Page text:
War in Afghanistan 2008 Weeks 2 and 3

Paging Al Gore... The winter in Afghanistan is the worst in years, having already claimed the lives of more than 200 Afghans. Worst hit so far are the four provinces in the west of Afghanistan--Herat, Bagdis, Ghowr, and Faryab (English spellings vary widely, so don't hold us to them). But the severe cold extends even into the southern provinces; at least 20 people have died in Uruzgan province. "Local people are saying the winter conditions have been the most severe in decades." says the BBC. "At the other end of the country, the north-east, people say recent snowfalls have been the heaviest for 20 years." Most of the dead are herders, although the cold and avalanches have killed women and children as well. 17,000 sheep and other livestock animals have either died or gone missing. The one benefit of the severe weather is a dampening of insurgent attacks as evidenced by daily summaries of coalition aircraft sorties. For days now U.S. and NATO air power is being u

National Post misses mark in Erickson editorial

The National Post broke ranks with its mainstream media colleagues Thursday and published an editorial on the CBC investigation of collusion between a CBC reporter and the Liberal Party to damage the elected Conservative government. The CBC has been counting on MSM solidarity to keep the story out of sight--off the pages of newspapers, off the nightly television newscasts, and definitely off the public's radar. Their PR problem has just increased exponentially, even though, as you'll see, the National Post failed its responsibility to be as honest with its readers as possible. The story of the collusion between the CBC and the Liberal Party of Canada is a watershed in journalism in the country. Never before has the great divide between the Old Media and New Media been so stark. From the very moment TVA reporter (and former Liberal Party cabinet minister) Jean Lapierre revealed on CTV's Mike Duffy Live that a CBC reporter collaborated with the Liberals to the point of writin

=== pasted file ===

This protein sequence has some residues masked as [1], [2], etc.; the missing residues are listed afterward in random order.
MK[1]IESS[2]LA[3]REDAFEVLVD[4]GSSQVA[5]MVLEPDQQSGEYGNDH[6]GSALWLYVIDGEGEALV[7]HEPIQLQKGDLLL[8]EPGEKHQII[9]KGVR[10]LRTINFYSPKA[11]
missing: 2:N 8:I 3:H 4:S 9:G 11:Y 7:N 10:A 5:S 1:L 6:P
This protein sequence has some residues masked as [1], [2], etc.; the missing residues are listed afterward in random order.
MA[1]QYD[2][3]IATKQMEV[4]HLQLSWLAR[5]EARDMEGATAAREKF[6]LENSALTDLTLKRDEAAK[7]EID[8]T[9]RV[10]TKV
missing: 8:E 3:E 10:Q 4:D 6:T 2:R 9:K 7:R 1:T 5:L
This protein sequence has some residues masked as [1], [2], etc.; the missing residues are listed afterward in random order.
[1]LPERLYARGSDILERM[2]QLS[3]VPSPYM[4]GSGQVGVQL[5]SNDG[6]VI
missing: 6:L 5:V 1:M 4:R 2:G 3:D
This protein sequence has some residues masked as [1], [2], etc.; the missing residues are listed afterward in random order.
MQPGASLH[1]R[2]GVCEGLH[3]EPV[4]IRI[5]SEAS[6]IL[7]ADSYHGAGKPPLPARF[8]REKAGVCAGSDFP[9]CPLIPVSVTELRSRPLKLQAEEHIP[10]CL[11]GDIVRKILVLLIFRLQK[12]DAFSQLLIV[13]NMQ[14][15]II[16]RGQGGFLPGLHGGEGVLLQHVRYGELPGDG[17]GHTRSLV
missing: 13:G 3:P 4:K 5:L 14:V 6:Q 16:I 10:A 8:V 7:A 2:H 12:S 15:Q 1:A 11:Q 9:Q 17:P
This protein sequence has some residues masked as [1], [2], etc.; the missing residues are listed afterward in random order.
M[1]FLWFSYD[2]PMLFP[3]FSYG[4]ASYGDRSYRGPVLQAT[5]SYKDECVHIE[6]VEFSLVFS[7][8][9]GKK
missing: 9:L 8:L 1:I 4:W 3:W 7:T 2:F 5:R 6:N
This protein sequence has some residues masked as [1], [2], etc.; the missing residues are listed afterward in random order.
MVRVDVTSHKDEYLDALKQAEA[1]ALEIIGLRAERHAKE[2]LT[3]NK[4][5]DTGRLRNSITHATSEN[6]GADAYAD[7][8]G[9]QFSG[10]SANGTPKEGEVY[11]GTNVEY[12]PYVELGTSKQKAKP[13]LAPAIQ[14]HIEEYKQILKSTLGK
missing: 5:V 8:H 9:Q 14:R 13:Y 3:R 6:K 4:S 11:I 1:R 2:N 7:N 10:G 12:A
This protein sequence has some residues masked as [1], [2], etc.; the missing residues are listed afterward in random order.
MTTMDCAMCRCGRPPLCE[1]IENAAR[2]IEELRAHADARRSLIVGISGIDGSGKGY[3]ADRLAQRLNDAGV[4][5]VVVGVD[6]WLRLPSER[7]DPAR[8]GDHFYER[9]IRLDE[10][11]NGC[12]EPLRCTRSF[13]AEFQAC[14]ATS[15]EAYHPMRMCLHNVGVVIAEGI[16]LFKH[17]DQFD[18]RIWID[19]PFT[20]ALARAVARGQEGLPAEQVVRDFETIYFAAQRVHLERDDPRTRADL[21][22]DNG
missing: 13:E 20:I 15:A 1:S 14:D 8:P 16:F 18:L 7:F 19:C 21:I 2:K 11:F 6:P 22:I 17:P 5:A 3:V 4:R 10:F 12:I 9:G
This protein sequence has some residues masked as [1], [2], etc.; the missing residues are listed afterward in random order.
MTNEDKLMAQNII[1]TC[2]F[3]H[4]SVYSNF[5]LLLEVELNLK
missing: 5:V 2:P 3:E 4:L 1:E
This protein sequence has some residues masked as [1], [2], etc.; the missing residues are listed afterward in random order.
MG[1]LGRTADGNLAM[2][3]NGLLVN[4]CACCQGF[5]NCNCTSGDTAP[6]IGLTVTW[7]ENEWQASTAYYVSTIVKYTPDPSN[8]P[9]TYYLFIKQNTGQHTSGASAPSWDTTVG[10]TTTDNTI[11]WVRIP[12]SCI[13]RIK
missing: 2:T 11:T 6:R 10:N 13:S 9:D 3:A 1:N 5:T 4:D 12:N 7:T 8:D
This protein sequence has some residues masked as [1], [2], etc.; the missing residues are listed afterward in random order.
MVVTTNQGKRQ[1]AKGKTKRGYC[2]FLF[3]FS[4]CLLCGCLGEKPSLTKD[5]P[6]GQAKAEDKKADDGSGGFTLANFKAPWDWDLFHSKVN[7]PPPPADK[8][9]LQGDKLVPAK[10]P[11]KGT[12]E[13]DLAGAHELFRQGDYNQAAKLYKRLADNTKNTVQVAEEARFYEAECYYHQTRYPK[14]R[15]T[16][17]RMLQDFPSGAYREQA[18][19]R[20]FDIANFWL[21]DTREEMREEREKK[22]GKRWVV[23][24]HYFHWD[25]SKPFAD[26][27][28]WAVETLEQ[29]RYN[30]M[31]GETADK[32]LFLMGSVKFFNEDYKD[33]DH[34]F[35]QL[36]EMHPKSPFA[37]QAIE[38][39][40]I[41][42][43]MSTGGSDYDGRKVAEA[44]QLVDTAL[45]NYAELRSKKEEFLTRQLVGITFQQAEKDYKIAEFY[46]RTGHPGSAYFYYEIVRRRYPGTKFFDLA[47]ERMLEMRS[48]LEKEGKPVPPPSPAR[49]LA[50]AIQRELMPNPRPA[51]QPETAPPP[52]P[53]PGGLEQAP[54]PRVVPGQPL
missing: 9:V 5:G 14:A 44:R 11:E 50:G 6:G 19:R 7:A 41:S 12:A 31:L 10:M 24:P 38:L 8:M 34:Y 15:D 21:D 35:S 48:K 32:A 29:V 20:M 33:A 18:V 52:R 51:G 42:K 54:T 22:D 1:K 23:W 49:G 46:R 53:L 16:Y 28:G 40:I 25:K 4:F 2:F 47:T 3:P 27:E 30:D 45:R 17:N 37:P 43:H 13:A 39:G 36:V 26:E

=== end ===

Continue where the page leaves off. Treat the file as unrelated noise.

War in Afghanistan 2008 Week 1

By this time last year, the Taliban had already laid out its plan for the takeover of Afghanistan. 2007 was going to be the decisive year when NATO forces would be driven out of the country and the Taliban would capture Kandahar City, pausing briefly to enjoy their triumph before moving on to take the capital, Kabul. But after a year of being mauled relentlessly, sent running from even their longest held strongholds, and watching their dreams go up in smoke, often with their leaders, the Taliban have entered 2008 without their annual boastfest. The first week of the new year delivered some of the reasons for the insurgency's new humility. Afghan authorities say 200 fighters were killed last month in the operation to retake the town of Musa Qala which the Taliban had held for 10 months. And we don't know if that includes the 50 Taliban killed when the fleeing fighters tried to salvage a shred of dignity by attacking the nearby village of Sangin--- only to be driven off by the Br

CBC honcho waves rulebook to deflect accusations of partisanship

The head of CBC News says you're undermining the very foundations of Canada's political system if you question CBC's impartiality. CBC "Publisher" John Cruickshank has written the Conservative Party objecting to a fundraising letter which uses the latest example of political bias at the CBC to ask for donations. The letter highlights the revelation by TVA reporter Jean Lapierre, a former Liberal Cabinet Minister himself, that a CBC reporter wrote questions for a Liberal member of the Commons Ethics Committee examining former Prime Minister Brian Mulroney, off-topic questions designed purely to damage the current Conservative government. HOW DARE YOU, thunders Cruickshank. HOW DARE YOU say CBC is anything less than non-partisan. The CBC cannot be biased, he wrote, because they have a journalistic standards and practices book which "covers conflict of interest; it covers issues of journalistic fairness and balance." Therefore, any examples of partisanship

War In Afghanistan 2007: Weeks 50, 51 and 52

One year ago The Black Rod started writing about the war in Afghanistan because of the great divide between what we read on the Internet and the overwhelmingly defeatist reporting in the mainstream media. We were especially incensed at learning, belatedly, about the tremendous victory of the Canadians in Panjwai who forced theTaliban into a humiliating retreat, something we hadn't heard a word about in the national newspapers or on television newscasts which spent 2006 concentrating on Canadian casualties and predicting the imminent success of a "resurgent" Taliban. The reporting has gotten marginally better with more stories being published, often from reporters embedded with Canadian troops. But the news outlets are still so indoctrinated in anti-Americanism that they leap to report the slightest bad or negative news from Afghanistan while ignoring oceans of positive news. So we've decided to continue our Afghanistan coverage in 2008 as a much-needed counter to the